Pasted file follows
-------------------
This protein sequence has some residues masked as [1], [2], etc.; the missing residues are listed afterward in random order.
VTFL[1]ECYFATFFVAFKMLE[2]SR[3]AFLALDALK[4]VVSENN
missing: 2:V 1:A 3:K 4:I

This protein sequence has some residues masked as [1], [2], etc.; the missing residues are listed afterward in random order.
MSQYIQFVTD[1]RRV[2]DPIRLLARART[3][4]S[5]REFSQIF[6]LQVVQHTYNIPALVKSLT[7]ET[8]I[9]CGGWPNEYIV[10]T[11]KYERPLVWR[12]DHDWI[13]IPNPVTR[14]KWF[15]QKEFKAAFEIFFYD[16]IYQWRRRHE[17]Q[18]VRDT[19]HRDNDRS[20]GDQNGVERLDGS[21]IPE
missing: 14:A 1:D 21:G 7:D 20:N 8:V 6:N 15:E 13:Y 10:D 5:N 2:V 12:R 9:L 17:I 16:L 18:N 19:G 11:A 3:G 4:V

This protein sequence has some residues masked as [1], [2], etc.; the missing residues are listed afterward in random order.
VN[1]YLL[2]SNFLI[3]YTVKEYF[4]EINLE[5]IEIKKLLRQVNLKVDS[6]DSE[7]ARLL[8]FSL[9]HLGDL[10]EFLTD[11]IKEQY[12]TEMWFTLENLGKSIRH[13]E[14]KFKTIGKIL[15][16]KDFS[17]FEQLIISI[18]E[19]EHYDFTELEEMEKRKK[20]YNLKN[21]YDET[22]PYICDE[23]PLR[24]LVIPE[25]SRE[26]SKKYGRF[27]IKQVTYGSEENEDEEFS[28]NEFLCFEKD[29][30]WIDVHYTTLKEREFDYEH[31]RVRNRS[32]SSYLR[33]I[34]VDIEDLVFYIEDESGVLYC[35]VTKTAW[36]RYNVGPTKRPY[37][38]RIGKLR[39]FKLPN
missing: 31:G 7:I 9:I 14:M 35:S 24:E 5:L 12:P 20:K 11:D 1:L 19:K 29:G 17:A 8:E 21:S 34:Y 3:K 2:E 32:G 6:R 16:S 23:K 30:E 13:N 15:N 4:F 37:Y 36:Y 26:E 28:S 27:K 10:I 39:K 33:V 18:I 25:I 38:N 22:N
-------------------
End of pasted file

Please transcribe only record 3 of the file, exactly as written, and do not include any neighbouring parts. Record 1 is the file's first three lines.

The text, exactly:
This protein sequence has some residues masked as [1], [2], etc.; the missing residues are listed afterward in random order.
VN[1]YLL[2]SNFLI[3]YTVKEYF[4]EINLE[5]IEIKKLLRQVNLKVDS[6]DSE[7]ARLL[8]FSL[9]HLGDL[10]EFLTD[11]IKEQY[12]TEMWFTLENLGKSIRH[13]E[14]KFKTIGKIL[15][16]KDFS[17]FEQLIISI[18]E[19]EHYDFTELEEMEKRKK[20]YNLKN[21]YDET[22]PYICDE[23]PLR[24]LVIPE[25]SRE[26]SKKYGRF[27]IKQVTYGSEENEDEEFS[28]NEFLCFEKD[29][30]WIDVHYTTLKEREFDYEH[31]RVRNRS[32]SSYLR[33]I[34]VDIEDLVFYIEDESGVLYC[35]VTKTAW[36]RYNVGPTKRPY[37][38]RIGKLR[39]FKLPN
missing: 31:G 7:I 9:I 14:M 35:S 24:E 5:L 12:P 20:K 11:D 1:L 19:K 29:G 17:A 8:E 21:S 34:Y 3:K 2:E 32:G 6:R 16:S 23:K 30:E 13:N 15:N 4:F 37:Y 36:Y 26:E 28:S 27:K 10:I 39:K 33:V 18:I 25:I 38:N 22:N